The 10 best questions to find out everything you need to know about candidates

With open positions needing filling, what sorts of questions should hiring managers be asking applicants?

There are more than 7 million job openings at this point in 2019, according to government data. And the unemployment rate is sub-4 percent, a strong sign that the job market favors candidates. So with open positions needing filling, what sorts of questions should hiring managers be asking applicants?

In no specific order, here are 10 interview questions to consider and why:

1. What do you know about the company/what interests you in the company?

Assess how much upfront work a candidate did when applying for a position at your company. Was this just another application in a batch of 10 they sent out? Did they take the time to form an opinion on your company's website, its trajectory or its differentiators?

2. What are your weaknesses?

This is always a tough one for any candidate. Even though applicants know it's going to be asked, it's still difficult to answer it confidently. Some will stumble in their response, and others may outright pivot to a different question altogether. See how capable a candidate is of answering a seemingly simple question without coming across as conceited or blameless.

3. Why are you leaving your current job?

The answer could range the full spectrum of fired, laid off, mutual separation, career change or new opportunities. Each of these permutations can impact how a candidate fits with your company and whether they're looking for any job or the perfect job.

4. How do you deal with company decisions you don't agree with?

Some staff members chafe at being overruled by supervisors or with having to perform a task they find to be tedious. In either case, the job still has to get done. If an applicant doesn't display a willingness to be managed or coached, they may not be a good fit for a given role.

5. Can we contact your former employer?

Some applicants may be taken aback by this. After all, they may have already provided references. But if a candidate expresses hesitation or discomfort with the possibility of you speaking with those who worked directly with you, it might be a red flag.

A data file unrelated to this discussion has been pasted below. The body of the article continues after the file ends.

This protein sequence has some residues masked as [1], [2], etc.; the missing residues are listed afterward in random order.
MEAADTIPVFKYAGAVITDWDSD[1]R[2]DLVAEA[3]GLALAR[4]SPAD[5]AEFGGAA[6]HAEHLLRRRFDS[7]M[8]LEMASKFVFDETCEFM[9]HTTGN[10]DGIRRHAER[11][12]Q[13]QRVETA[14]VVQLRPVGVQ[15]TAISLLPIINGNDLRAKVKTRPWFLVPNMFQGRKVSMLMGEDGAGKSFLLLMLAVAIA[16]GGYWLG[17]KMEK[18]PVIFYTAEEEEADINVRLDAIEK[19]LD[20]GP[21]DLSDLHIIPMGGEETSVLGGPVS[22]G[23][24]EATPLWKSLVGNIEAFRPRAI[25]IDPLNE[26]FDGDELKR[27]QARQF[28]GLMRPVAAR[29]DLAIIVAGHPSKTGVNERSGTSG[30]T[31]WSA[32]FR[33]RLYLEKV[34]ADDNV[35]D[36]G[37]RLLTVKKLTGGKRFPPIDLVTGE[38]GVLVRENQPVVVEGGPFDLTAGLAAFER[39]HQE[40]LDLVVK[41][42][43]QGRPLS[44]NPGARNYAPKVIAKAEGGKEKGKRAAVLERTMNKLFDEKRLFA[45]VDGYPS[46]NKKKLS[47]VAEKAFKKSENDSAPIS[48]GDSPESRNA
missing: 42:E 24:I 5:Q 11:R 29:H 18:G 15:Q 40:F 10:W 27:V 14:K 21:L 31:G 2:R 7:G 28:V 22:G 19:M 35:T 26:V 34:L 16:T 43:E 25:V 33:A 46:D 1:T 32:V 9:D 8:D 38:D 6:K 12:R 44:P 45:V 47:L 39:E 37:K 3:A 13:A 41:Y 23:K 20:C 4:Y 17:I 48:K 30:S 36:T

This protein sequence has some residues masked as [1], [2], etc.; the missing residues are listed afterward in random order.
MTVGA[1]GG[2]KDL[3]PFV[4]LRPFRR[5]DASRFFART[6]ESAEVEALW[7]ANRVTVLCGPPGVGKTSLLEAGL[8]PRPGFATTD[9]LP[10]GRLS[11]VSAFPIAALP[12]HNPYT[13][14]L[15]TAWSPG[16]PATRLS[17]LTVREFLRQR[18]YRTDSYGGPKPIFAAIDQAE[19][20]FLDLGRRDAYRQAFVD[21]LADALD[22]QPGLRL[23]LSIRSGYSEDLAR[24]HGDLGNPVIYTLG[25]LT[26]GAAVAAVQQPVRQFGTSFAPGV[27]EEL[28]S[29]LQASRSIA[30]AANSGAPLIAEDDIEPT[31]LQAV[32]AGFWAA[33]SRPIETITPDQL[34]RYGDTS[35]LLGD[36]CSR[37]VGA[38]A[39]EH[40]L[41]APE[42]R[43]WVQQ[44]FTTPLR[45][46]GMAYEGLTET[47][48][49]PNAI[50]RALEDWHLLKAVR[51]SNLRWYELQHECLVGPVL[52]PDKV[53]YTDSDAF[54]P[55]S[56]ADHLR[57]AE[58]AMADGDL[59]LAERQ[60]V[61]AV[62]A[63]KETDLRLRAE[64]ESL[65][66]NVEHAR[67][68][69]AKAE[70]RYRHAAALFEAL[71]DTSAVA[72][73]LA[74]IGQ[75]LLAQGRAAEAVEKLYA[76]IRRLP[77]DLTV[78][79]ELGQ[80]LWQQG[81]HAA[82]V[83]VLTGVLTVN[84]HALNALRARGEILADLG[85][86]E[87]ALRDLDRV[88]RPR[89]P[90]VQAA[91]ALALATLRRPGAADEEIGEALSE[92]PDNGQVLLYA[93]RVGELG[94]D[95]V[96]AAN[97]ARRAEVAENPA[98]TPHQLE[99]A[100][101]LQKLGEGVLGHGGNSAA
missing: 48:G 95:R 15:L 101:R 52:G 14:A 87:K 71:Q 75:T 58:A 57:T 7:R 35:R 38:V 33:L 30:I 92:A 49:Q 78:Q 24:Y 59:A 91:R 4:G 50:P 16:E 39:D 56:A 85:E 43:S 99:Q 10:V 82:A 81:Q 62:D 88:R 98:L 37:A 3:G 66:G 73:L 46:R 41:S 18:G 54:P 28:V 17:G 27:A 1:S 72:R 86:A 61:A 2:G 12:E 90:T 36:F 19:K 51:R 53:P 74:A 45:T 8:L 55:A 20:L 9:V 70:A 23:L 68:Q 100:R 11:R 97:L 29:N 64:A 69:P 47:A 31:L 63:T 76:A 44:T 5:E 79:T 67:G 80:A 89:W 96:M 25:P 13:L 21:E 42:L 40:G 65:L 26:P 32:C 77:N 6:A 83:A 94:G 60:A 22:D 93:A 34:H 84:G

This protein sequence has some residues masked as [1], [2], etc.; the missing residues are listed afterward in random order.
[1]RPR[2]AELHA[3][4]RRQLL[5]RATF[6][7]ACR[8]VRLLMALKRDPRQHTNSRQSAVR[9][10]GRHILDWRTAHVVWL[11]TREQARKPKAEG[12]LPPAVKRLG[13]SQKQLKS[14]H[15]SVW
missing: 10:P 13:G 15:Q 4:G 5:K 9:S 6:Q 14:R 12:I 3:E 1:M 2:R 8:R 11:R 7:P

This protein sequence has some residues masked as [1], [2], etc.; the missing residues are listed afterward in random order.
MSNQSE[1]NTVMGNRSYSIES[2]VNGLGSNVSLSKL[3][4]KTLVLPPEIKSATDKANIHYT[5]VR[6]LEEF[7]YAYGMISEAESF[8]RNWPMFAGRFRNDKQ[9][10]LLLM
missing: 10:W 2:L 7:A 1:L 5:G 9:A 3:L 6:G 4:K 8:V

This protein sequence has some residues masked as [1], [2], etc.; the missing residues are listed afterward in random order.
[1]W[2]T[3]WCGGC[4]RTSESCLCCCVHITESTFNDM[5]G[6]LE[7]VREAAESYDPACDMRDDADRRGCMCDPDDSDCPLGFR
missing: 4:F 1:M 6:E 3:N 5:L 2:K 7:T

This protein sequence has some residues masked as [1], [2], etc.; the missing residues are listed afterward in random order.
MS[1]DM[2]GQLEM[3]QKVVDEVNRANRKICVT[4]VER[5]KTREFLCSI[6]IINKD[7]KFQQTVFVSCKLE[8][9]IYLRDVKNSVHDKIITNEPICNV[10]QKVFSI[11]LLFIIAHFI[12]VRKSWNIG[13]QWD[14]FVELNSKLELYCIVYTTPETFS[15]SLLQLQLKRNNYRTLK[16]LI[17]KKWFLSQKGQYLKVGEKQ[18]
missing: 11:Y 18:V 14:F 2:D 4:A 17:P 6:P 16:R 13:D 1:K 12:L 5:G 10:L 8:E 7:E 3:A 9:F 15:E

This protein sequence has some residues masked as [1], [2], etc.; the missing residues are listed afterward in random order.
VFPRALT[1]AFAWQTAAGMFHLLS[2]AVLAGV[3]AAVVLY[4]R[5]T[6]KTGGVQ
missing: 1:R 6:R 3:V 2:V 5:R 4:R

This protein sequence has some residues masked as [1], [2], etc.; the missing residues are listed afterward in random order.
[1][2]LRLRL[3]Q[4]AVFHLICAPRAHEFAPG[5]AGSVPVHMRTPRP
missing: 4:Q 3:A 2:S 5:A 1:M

6. Do you feel you perform best autonomously or with a team?

In 2019, telecommuting is going mainstream. But not everyone performs well without direct, personal supervision or motivation. Set clear guidelines on what the role entails and whether working in a silo or telecommuting is an option.

7. What would you change about the company or the role?

Going back to the first question, applicants should already have designs to address the company's issues in mind. Sure, they're not employees just yet, but they should still have the ability to point out areas of improvement based on your company's web presence.

8. What are your salary expectations?

Go ahead and get in front of this one. However, be careful not to ask about salary history – asking about prior earnings may be prohibited by your state or local government.

9. Can you tell us about a problem you faced and how you solved it?

This question is expected yet still a tough one to answer with cool grace. Some applicants may ramble or answer unclearly. The goal is to see that they are able to identify problems and perform tasks that require lateral thinking.

10. Is there anything unique about you that makes you the best fit for this role?

If 100 people apply to your open position, you'll probably hear a lot about how much they love to travel in their free time, how they're avid hikers or that they love to read. But do any of these habits make candidates uniquely capable of doing the job? Does it differentiate them in any way? Ask about more than personal goals or characteristics: Evaluate how they connect those responses to actual professional duties.

"I also like to ask candidates to tell me something about themselves that I would not find on their resume," says Kristen Rodriguez, Senior Recruiting Manager for Beacon Hill's Technologies Division in Indianapolis. "I think it is helpful to understand someone's background – more than just their work experience. Their answer can tell me a lot about the candidate's personality and what they prioritize."

Connect with a professional recruiter from Beacon Hill Staffing Group to learn more.

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